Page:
“All men by nature desire to know.

An indication of this is the delight we take in our senses, for even apart from their usefulness they are loved for themselves; and above all others the sense of sight. For not only with a view to action, but even when we are not going to do anything, we prefer seeing, one might say, to everything else. The reason is that this, most of all the senses, makes us know and brings to light many differences between things.” Aristotle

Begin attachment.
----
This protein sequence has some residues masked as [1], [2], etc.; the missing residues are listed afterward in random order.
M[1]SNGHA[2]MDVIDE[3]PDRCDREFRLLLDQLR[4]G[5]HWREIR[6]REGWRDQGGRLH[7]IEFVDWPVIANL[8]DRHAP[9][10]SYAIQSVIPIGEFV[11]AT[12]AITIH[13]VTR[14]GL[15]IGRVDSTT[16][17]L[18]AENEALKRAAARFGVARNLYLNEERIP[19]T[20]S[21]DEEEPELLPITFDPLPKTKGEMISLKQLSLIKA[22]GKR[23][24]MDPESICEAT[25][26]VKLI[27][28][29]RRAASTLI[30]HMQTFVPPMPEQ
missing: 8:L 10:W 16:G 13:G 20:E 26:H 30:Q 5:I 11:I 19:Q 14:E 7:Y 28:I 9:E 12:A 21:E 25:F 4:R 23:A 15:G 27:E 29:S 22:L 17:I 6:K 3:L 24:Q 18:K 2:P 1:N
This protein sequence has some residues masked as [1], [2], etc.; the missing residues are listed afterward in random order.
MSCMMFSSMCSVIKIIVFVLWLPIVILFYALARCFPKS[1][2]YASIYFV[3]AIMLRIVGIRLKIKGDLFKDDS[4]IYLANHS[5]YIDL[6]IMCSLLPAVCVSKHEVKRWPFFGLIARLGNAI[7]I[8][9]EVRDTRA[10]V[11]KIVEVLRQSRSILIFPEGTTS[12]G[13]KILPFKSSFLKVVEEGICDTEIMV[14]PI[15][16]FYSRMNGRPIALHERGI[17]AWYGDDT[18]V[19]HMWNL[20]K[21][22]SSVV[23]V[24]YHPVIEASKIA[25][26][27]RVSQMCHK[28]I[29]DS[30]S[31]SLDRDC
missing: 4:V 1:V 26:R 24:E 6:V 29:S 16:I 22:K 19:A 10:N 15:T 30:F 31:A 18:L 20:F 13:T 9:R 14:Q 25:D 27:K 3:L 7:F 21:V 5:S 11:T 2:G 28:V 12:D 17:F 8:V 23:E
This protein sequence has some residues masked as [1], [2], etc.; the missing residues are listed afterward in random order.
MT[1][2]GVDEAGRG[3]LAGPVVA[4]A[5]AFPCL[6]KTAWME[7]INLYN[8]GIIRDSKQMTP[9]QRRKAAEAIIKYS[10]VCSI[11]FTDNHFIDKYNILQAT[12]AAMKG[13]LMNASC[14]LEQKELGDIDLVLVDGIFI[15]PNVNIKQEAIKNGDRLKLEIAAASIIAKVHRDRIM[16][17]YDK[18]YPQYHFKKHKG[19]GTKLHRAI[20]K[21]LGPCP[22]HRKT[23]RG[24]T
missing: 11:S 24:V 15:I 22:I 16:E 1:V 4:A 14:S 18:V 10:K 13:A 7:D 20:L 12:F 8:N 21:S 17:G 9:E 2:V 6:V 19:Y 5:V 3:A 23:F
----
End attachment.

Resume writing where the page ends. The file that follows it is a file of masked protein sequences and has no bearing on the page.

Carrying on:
CITY COMMISSION OF THE CITY OF MIAMI BEACH Office of the Mayor and the Commission 1700 Convention Center Drive Miami Beach, Florida 33139 Re: The Struggling CANDO Artist Honorable Commissioners: As you know very well, your approval of zoning incentives to provide cultural arts workers with reduced housing costs in the historic Miami Beach area known as the Cultural Arts Neighborhood District Area is believed to be a foregone conclusion. According to the August 1, 2006 Miami Herald editorial re-published on Mayor David Dermer’s official website, his CONDO Blue Ribbon Committee “represents a broad range of personalities,” including, most importantly, “struggling artists.” I urge you to approve such zoning incentives with struggling artists mainly in mind, for they are the ones who are expected to renovate the foundation of the creative renaissance of the district – I believe ‘renaissance’ is the appropriate term; for instance, many of the applications of the Art Deco decorative style that made Miami Beach famous were conceived during gatherings at the old library now housing the Bass Museum, itself the finest example of Art Deco around. It is to that end that I shall introduce to you Darwin Leon, a real Miami Beach struggling artist, that he may serve as a qualifying model for your equitable consideration. You are men and women of considerable experience, persons who, as Aristotle noted so well, “succeed even better than those who have theory without experience. The reason is that experience is knowledge of individuals, art of universals, and actions and productions are all concerned with the individual; for the physician does not cure Man, except in an incidental way. But Callias or Socrates or some other called by some such individual name, who happens to be a man.” We must belay the contemporary denial of the virtuous existence of the First Person and consider an individual example of the concrete universal if we are sincerely interested in a renaissance of the cultural arts in Miami Beach. Jacob Burckhardt associated the civilization of the Italian Renaissance with the development of the individual, who emerged from behind the veil “woven of faith, illusion, and childish prepossession.” If Miami would be the world-class city it is touted to be, we should recall that “the cosmopolitanism which grew up in the most gifted circles is in itself a high stage of individualism.” Note well that “in Italy at the time of the Renaissance, we find artists who in every branch created new and perfect works, and who also made the greatest impression as men.” Of course the rise of the individual coincided with the rise of the bourgeoisie whose leadership took pride in the fine arts that lent them and their cities so much prestige. Modern liberal thinkers such as Frédéric Bastiat, who feared socialism, and Benjamin Constant, who feared war, thought classical individual liberty was highly overrated and outmoded, originally purchased by the ancients with slaves. Bastiat complained that “the subversive doctrines called socialism or communism are the fruit of a classical education,” and remarked that “those who live by plunder exert their action on other members of their species; what they ardently aspire to dominate are their fellow men.” On the other hand, he extols the individuals who want to subject Nature to their commercial control. Constant, like the